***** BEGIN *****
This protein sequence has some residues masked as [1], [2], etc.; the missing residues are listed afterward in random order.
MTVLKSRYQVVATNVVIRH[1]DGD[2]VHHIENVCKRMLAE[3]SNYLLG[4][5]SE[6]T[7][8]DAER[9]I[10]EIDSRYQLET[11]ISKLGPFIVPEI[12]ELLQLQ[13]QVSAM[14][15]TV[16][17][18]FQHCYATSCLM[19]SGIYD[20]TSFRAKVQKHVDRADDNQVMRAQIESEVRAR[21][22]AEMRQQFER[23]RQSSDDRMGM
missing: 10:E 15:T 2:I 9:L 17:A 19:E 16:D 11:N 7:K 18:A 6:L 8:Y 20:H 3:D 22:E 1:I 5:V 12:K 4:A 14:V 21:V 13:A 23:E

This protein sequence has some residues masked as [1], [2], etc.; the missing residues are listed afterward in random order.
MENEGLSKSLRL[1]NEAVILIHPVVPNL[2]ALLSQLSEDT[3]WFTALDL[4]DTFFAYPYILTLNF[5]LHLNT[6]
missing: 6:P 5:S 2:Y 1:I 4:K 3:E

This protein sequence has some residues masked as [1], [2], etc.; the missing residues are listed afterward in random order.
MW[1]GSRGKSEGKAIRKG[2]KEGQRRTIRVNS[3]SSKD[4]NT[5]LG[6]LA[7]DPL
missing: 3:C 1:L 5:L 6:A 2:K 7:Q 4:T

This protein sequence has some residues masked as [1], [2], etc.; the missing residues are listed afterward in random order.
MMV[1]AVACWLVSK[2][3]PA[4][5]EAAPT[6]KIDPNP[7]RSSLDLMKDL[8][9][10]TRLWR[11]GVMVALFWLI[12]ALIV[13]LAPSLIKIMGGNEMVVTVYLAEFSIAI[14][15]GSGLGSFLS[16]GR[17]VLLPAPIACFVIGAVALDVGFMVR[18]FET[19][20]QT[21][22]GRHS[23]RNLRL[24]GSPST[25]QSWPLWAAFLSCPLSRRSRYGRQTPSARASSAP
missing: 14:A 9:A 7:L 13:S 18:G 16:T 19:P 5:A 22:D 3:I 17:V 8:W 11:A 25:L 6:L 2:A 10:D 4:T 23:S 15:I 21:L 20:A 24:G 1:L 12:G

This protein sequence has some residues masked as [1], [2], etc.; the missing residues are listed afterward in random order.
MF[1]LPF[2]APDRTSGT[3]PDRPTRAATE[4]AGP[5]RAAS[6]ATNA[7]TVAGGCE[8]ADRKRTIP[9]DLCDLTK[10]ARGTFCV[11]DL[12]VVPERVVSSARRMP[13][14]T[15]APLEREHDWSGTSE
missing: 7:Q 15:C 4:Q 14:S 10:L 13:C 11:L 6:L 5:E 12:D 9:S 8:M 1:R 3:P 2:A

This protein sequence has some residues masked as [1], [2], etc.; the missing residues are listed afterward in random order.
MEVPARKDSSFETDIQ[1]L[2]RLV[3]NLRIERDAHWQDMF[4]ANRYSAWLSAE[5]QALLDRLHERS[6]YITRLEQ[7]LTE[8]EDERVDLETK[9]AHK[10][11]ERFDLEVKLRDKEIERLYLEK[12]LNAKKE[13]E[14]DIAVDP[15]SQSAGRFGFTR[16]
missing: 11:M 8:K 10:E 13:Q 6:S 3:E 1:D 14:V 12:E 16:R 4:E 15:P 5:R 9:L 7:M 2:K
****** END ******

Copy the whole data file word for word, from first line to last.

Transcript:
This protein sequence has some residues masked as [1], [2], etc.; the missing residues are listed afterward in random order.
MTVLKSRYQVVATNVVIRH[1]DGD[2]VHHIENVCKRMLAE[3]SNYLLG[4][5]SE[6]T[7][8]DAER[9]I[10]EIDSRYQLET[11]ISKLGPFIVPEI[12]ELLQLQ[13]QVSAM[14][15]TV[16][17][18]FQHCYATSCLM[19]SGIYD[20]TSFRAKVQKHVDRADDNQVMRAQIESEVRAR[21][22]AEMRQQFER[23]RQSSDDRMGM
missing: 10:E 15:T 2:I 9:L 17:A 19:E 16:D 11:N 7:K 18:A 6:L 8:Y 20:H 3:D 22:E 1:I 5:V 12:K 4:A 14:V 21:V 13:A 23:E

This protein sequence has some residues masked as [1], [2], etc.; the missing residues are listed afterward in random order.
MENEGLSKSLRL[1]NEAVILIHPVVPNL[2]ALLSQLSEDT[3]WFTALDL[4]DTFFAYPYILTLNF[5]LHLNT[6]
missing: 6:P 5:S 2:Y 1:I 4:K 3:E

This protein sequence has some residues masked as [1], [2], etc.; the missing residues are listed afterward in random order.
MW[1]GSRGKSEGKAIRKG[2]KEGQRRTIRVNS[3]SSKD[4]NT[5]LG[6]LA[7]DPL
missing: 3:C 1:L 5:L 6:A 2:K 7:Q 4:T

This protein sequence has some residues masked as [1], [2], etc.; the missing residues are listed afterward in random order.
MMV[1]AVACWLVSK[2][3]PA[4][5]EAAPT[6]KIDPNP[7]RSSLDLMKDL[8][9][10]TRLWR[11]GVMVALFWLI[12]ALIV[13]LAPSLIKIMGGNEMVVTVYLAEFSIAI[14][15]GSGLGSFLS[16]GR[17]VLLPAPIACFVIGAVALDVGFMVR[18]FET[19][20]QT[21][22]GRHS[23]RNLRL[24]GSPST[25]QSWPLWAAFLSCPLSRRSRYGRQTPSARASSAP
missing: 14:A 9:A 7:L 13:S 18:G 16:T 19:P 5:A 22:D 3:I 17:V 8:W 11:A 25:L 6:L 2:A 10:D 4:T 23:S 15:I 21:L 20:A 24:G 1:L 12:G

This protein sequence has some residues masked as [1], [2], etc.; the missing residues are listed afterward in random order.
MF[1]LPF[2]APDRTSGT[3]PDRPTRAATE[4]AGP[5]RAAS[6]ATNA[7]TVAGGCE[8]ADRKRTIP[9]DLCDLTK[10]ARGTFCV[11]DL[12]VVPERVVSSARRMP[13][14]T[15]APLEREHDWSGTSE
missing: 7:Q 15:C 4:Q 14:S 10:L 13:C 11:L 6:L 5:E 12:D 9:S 8:M 1:R 3:P 2:A

This protein sequence has some residues masked as [1], [2], etc.; the missing residues are listed afterward in random order.
MEVPARKDSSFETDIQ[1]L[2]RLV[3]NLRIERDAHWQDMF[4]ANRYSAWLSAE[5]QALLDRLHERS[6]YITRLEQ[7]LTE[8]EDERVDLETK[9]AHK[10][11]ERFDLEVKLRDKEIERLYLEK[12]LNAKKE[13]E[14]DIAVDP[15]SQSAGRFGFTR[16]
missing: 11:M 8:K 10:E 13:Q 6:S 3:E 1:D 14:V 12:E 16:R 4:E 15:P 5:R 9:L 7:M 2:K